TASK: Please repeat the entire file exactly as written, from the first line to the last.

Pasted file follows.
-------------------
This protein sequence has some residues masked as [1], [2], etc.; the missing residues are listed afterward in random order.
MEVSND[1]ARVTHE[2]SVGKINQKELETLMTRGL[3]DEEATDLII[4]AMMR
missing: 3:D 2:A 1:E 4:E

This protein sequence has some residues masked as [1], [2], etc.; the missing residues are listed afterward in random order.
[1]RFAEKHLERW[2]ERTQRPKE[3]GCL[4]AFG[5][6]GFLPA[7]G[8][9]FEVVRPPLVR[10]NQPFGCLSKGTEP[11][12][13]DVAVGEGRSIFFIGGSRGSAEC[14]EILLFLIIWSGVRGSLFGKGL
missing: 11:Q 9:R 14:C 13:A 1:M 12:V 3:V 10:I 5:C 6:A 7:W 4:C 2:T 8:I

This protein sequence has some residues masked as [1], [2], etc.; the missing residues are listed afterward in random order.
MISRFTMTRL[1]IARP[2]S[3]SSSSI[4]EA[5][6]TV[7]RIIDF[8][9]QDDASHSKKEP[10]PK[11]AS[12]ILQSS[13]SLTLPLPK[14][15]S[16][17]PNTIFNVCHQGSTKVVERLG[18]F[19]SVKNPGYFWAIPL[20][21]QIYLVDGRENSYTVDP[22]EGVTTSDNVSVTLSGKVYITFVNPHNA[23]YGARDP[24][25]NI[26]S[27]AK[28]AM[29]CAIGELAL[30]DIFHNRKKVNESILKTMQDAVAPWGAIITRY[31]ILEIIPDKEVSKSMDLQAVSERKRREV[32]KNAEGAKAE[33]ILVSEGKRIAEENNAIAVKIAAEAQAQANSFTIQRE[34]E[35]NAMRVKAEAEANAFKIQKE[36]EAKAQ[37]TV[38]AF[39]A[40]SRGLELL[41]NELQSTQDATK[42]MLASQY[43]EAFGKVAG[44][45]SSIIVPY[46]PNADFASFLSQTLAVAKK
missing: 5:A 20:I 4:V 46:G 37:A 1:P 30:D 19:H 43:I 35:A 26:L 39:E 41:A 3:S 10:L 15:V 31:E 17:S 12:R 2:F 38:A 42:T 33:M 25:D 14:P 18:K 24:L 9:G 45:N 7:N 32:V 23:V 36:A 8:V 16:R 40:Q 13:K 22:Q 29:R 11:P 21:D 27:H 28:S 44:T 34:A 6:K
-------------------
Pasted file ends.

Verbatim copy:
This protein sequence has some residues masked as [1], [2], etc.; the missing residues are listed afterward in random order.
MEVSND[1]ARVTHE[2]SVGKINQKELETLMTRGL[3]DEEATDLII[4]AMMR
missing: 3:D 2:A 1:E 4:E

This protein sequence has some residues masked as [1], [2], etc.; the missing residues are listed afterward in random order.
[1]RFAEKHLERW[2]ERTQRPKE[3]GCL[4]AFG[5][6]GFLPA[7]G[8][9]FEVVRPPLVR[10]NQPFGCLSKGTEP[11][12][13]DVAVGEGRSIFFIGGSRGSAEC[14]EILLFLIIWSGVRGSLFGKGL
missing: 11:Q 9:R 14:C 13:A 1:M 12:V 3:V 10:I 5:C 6:A 7:W 4:C 2:T 8:I

This protein sequence has some residues masked as [1], [2], etc.; the missing residues are listed afterward in random order.
MISRFTMTRL[1]IARP[2]S[3]SSSSI[4]EA[5][6]TV[7]RIIDF[8][9]QDDASHSKKEP[10]PK[11]AS[12]ILQSS[13]SLTLPLPK[14][15]S[16][17]PNTIFNVCHQGSTKVVERLG[18]F[19]SVKNPGYFWAIPL[20][21]QIYLVDGRENSYTVDP[22]EGVTTSDNVSVTLSGKVYITFVNPHNA[23]YGARDP[24][25]NI[26]S[27]AK[28]AM[29]CAIGELAL[30]DIFHNRKKVNESILKTMQDAVAPWGAIITRY[31]ILEIIPDKEVSKSMDLQAVSERKRREV[32]KNAEGAKAE[33]ILVSEGKRIAEENNAIAVKIAAEAQAQANSFTIQRE[34]E[35]NAMRVKAEAEANAFKIQKE[36]EAKAQ[37]TV[38]AF[39]A[40]SRGLELL[41]NELQSTQDATK[42]MLASQY[43]EAFGKVAG[44][45]SSIIVPY[46]PNADFASFLSQTLAVAKK
missing: 5:A 20:I 4:V 46:G 37:A 1:P 30:D 19:H 43:I 35:A 26:L 39:E 41:A 3:S 10:L 15:V 31:E 17:S 12:R 2:F 38:A 42:T 33:M 25:D 14:P 18:K 24:L 9:G 45:N 7:N 32:V 23:V 36:A 8:V 16:R 40:Q 13:K 22:Q 29:R 11:P 21:D 27:H 28:S 44:T 34:A 6:K